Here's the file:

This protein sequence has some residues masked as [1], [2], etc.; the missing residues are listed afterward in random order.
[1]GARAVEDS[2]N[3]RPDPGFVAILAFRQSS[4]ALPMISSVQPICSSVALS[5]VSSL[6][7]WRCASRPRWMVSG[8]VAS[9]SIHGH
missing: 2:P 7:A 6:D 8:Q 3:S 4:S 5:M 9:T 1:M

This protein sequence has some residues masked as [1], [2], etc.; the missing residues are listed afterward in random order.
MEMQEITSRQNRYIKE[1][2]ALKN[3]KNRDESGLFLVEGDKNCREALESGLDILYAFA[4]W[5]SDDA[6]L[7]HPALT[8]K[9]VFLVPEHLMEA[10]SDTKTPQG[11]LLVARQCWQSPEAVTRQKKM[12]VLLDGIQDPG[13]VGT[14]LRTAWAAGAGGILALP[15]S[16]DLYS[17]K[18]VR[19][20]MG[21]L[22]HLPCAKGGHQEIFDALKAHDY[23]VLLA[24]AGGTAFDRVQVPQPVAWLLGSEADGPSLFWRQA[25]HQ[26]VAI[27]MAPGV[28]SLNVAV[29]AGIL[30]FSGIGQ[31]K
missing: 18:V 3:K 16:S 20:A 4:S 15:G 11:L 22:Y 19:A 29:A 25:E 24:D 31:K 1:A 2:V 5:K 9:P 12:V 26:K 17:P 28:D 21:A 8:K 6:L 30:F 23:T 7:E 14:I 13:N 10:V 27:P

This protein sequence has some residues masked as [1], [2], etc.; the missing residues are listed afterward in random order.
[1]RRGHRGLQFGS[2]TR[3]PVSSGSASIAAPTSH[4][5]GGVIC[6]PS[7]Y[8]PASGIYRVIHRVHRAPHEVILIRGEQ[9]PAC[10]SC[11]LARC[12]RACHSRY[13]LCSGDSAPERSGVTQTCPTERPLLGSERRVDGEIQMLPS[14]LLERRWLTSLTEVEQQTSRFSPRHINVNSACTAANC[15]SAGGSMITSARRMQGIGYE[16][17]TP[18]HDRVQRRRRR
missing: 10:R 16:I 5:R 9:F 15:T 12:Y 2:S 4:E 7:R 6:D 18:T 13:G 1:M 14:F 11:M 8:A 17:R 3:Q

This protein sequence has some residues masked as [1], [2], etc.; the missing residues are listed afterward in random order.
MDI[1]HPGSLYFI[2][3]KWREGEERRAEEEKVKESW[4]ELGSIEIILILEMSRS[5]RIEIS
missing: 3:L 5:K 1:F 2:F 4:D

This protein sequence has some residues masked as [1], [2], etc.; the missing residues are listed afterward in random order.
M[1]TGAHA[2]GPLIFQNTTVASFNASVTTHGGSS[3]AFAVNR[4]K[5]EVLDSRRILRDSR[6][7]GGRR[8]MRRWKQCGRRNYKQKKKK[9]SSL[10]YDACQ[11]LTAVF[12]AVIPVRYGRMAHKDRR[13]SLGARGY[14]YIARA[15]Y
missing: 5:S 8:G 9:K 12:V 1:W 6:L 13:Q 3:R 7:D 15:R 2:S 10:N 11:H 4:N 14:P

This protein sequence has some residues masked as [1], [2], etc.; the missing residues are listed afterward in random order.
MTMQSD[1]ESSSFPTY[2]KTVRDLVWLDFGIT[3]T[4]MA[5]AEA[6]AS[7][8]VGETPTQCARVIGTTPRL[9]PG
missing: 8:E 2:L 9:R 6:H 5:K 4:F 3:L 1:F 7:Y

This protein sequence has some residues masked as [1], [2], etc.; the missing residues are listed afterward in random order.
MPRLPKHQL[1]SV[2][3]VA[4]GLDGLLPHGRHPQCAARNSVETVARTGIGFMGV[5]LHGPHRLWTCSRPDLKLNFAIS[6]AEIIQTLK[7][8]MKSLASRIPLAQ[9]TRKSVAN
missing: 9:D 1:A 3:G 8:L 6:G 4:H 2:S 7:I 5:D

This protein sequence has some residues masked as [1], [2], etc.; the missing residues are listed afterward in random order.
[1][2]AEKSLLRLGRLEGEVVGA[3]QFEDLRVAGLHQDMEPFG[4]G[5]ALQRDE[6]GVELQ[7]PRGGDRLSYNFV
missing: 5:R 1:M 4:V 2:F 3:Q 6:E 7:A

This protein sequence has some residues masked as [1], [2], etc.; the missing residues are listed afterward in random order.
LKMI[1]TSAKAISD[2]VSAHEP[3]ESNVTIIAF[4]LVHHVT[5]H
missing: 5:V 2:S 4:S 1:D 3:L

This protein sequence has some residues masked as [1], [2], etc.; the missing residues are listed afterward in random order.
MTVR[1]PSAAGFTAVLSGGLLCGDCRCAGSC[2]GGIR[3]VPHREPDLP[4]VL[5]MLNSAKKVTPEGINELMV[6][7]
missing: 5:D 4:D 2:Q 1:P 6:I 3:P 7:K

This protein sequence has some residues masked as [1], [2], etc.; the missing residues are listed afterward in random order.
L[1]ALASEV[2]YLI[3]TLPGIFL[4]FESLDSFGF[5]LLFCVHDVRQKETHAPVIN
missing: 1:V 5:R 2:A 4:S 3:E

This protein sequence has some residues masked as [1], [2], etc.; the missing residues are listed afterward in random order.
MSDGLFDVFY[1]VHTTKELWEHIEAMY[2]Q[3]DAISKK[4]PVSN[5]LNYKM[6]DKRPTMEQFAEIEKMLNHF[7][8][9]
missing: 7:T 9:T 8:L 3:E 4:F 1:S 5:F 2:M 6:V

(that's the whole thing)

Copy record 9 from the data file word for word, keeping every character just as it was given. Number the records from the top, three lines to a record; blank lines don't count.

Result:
This protein sequence has some residues masked as [1], [2], etc.; the missing residues are listed afterward in random order.
LKMI[1]TSAKAISD[2]VSAHEP[3]ESNVTIIAF[4]LVHHVT[5]H
missing: 5:V 2:S 4:S 1:D 3:L